Notebook: Paul Moala joins Notre Dame's freshman numbers game
SOUTH BEND — Paul Moala’s presence on the Notre Dame football travel roster Saturday night wasn’t just for show.
The former Penn High star made his collegiate debut, getting plugged in on special teams for the now fifth-ranked Irish in their 45-23 handling of Virginia Tech at Blacksburg, Va.
Next up? Presumably the first college football statistic for the 6-foot, 212-pound freshman safety. What’s much less certain is whether he’ll play enough to burn a potential redshirt season in 2018.
That’s still fluid for all but seven of the 27 scholarship players in the Irish freshman class. Six definitely won’t redshirt, having seen action beyond the new four-game limit to play and still retain that option. The seventh, defensive lineman Jamion Franklin, will definitely redshirt, because he’s out for the year with a leg injury after having played only against Wake Forest.
Eight others have played in one or two games each, a group that includes Moala. Twelve haven’t seen any game action, but Irish coach Brian Kelly isn’t ruling them out from eventually seeing the field in one or multiple games.
The Irish (6-0) host Pittsburgh (3-3) Saturday at Notre Dame Stadium (2:30 p.m. EDT; NBC-TV) in their final game before their bye week.
“Some of (the freshmen) are still in the oven cooking right now, that we haven’t taken out, that we think might be ready in a couple weeks,” Kelly said during his weekly Tuesday press conference. “We’re kind of evaluating that as we go.”
Even within the groups, perceptions are shifting. Kelly and defensive coordinator Clark Lea, for instance, felt confident enough Saturday night to put four of them in on a goal-line situation in the second quarter, with the Hokies threatening to take the lead.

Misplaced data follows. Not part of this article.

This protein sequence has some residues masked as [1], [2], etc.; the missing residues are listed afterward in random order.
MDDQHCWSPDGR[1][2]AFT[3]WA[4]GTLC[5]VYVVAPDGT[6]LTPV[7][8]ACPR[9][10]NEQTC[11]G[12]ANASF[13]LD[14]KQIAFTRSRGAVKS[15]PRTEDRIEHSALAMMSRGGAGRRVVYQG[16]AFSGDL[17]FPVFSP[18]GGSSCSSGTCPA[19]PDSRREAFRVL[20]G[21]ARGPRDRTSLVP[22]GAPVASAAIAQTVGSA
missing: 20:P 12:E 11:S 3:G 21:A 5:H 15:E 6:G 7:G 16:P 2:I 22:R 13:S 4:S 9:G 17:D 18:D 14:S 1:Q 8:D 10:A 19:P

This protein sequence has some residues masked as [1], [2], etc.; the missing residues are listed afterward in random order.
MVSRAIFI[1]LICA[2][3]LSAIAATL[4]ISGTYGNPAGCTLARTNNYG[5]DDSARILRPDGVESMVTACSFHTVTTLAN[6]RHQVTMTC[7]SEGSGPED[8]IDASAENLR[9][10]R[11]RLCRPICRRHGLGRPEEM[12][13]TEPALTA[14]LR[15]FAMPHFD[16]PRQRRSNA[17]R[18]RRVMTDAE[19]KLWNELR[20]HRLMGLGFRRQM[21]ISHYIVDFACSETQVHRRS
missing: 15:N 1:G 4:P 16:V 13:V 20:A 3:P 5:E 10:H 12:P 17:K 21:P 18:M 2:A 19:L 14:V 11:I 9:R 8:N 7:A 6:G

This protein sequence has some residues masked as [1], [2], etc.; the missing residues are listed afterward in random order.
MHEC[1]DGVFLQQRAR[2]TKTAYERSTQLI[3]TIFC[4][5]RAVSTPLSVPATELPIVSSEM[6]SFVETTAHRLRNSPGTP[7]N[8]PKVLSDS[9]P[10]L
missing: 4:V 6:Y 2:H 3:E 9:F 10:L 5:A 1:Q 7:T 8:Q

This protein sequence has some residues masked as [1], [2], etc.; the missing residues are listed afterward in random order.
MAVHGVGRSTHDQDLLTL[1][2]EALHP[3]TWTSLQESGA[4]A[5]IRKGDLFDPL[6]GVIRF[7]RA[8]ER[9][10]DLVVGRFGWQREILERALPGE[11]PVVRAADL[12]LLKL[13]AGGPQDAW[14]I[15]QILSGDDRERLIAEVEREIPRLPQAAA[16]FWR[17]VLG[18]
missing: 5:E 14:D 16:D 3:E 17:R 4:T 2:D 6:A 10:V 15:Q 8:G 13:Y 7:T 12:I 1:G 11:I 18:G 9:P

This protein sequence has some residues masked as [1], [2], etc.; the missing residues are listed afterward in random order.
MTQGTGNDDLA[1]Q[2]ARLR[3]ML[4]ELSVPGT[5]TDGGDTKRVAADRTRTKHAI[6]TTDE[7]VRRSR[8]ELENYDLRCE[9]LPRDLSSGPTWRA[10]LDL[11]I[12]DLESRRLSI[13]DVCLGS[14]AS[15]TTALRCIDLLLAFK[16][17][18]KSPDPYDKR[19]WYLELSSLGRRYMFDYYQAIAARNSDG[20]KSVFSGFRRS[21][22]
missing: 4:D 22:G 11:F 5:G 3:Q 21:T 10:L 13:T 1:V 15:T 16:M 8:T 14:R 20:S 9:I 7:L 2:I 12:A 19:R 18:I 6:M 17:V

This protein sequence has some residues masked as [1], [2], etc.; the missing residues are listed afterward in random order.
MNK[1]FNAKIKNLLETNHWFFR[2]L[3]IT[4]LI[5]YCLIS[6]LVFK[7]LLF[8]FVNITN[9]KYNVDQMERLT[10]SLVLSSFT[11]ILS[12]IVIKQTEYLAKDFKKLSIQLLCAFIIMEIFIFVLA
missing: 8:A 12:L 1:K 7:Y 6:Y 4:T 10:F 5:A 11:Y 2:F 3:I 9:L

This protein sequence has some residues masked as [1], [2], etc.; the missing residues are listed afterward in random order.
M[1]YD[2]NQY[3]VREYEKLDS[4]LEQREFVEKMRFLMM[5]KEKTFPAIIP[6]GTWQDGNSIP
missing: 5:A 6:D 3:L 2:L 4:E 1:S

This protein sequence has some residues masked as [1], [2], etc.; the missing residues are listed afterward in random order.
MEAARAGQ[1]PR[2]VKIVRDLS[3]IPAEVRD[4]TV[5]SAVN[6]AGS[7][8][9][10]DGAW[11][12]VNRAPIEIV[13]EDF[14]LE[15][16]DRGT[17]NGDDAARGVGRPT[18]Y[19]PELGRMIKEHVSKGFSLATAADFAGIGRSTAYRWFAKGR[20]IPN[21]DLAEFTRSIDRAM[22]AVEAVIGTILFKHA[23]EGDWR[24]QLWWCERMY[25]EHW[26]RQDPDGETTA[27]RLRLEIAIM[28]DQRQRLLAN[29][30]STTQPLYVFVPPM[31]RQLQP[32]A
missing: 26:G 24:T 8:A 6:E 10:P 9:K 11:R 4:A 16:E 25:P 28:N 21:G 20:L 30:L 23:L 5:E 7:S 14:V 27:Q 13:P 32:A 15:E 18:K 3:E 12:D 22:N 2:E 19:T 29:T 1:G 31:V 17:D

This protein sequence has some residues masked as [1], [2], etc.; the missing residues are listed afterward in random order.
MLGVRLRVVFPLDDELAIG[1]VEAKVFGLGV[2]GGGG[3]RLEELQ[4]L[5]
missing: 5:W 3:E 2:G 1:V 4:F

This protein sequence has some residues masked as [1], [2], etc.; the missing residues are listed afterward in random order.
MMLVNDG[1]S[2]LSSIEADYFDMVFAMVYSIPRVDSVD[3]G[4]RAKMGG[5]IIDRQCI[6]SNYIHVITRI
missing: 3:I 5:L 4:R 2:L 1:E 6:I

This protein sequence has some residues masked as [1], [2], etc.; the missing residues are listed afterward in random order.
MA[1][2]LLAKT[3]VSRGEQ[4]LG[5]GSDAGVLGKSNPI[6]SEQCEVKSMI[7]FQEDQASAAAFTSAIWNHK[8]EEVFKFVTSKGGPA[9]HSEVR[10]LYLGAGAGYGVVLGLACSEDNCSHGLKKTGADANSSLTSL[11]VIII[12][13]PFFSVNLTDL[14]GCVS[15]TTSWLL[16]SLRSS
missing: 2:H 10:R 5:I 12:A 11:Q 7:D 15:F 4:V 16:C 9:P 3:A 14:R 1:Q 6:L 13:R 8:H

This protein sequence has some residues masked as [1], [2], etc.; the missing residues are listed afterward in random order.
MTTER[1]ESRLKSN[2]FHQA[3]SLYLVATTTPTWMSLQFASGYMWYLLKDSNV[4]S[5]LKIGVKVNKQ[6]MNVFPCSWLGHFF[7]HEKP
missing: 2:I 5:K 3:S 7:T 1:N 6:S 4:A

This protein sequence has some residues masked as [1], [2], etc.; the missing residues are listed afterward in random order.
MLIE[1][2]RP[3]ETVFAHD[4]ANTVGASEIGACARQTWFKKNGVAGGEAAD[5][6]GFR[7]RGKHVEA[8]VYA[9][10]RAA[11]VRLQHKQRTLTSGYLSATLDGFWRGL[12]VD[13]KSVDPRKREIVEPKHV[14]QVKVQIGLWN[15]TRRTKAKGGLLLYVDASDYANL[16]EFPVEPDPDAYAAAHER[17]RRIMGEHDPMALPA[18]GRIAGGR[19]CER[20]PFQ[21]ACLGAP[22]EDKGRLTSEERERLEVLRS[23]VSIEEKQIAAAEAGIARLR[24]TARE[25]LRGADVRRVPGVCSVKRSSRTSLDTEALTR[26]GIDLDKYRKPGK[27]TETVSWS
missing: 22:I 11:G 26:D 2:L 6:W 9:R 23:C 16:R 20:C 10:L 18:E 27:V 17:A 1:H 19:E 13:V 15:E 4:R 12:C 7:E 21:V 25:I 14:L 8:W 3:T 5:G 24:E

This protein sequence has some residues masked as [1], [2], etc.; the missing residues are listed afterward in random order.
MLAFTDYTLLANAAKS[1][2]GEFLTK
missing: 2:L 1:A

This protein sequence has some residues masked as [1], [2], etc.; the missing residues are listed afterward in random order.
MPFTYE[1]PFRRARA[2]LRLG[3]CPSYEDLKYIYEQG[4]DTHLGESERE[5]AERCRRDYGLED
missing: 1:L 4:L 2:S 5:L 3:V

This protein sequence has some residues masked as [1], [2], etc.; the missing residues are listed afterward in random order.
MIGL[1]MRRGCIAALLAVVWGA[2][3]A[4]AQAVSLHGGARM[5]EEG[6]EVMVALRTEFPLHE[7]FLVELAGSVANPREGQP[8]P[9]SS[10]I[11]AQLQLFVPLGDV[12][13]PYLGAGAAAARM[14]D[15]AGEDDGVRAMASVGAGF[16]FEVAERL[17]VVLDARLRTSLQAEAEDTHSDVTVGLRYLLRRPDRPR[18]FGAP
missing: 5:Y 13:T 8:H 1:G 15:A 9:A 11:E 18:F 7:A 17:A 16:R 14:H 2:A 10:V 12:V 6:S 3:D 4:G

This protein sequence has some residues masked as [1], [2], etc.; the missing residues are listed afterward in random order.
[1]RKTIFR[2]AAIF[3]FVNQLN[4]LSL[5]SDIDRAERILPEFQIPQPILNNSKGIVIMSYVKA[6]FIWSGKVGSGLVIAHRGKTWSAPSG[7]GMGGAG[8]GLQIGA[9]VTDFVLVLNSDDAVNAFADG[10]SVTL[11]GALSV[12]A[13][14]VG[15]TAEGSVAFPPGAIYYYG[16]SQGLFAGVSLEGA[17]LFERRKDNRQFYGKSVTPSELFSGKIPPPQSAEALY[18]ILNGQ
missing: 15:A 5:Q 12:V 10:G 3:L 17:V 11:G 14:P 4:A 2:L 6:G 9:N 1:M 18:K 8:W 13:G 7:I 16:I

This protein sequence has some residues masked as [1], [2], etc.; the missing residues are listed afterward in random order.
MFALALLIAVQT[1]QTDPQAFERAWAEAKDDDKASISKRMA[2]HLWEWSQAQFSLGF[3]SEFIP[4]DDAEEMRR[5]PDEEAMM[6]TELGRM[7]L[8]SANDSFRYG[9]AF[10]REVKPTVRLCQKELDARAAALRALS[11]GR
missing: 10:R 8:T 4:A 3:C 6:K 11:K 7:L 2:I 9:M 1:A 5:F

Freshman rover Shayne Simon and senior linebacker Te’von Coney combined to throw Virginia Tech quarterback Ryan Willis for a four-yard loss on third-and-goal from the Irish 1 with the Irish leading 10-6. That coaxed a field goal instead of a go-ahead touchdown.
“We’re getting into the year now, where it’s starting to maybe slow down a little bit for them,” Kelly said. “Some of the guys are starting to see the game a little bit clearer. Shayne Simon would be one of those guys. A little too fast early on.
“Maybe he was overthinking the game a little bit. It’s starting to slow down. Paul Moala is another guy who you saw on kickoff, who we’re starting to see the game come to him a little bit, and I think you’re going to see some guys continue to show some of that growth as we move forward.”
The group that has played in more than four games comprises defensive tackle Jayson Ademilola, wide receiver Kevin Austin, linebacker Bo Bauer, cornerback TaRiq Bracy, defensive back Houston Griffith and Simon.
Those having played in two games are defensive end Justin Ademilola, running backs C’Bo Flemister and Jahmir Smith, wide receiver Joe Wilkins Jr. and offensive tackle Jarrett Patterson. Those playing in just one so far are Moala, Franklin, cornerback DJ Brown and quarterback Phil Jurkovec.
Having yet to see action are cornerback Noah Boykin; linebackers Jack Lamb and Ovie Oghoufo; tight ends Tommy Tremble and George Takacs; safety Derrik Allen; offensive linemen John Dirksen, Cole Mabry and Luke Jones; and wide receivers Lawrence Keys III, Braden Lenzy and Micah Jones.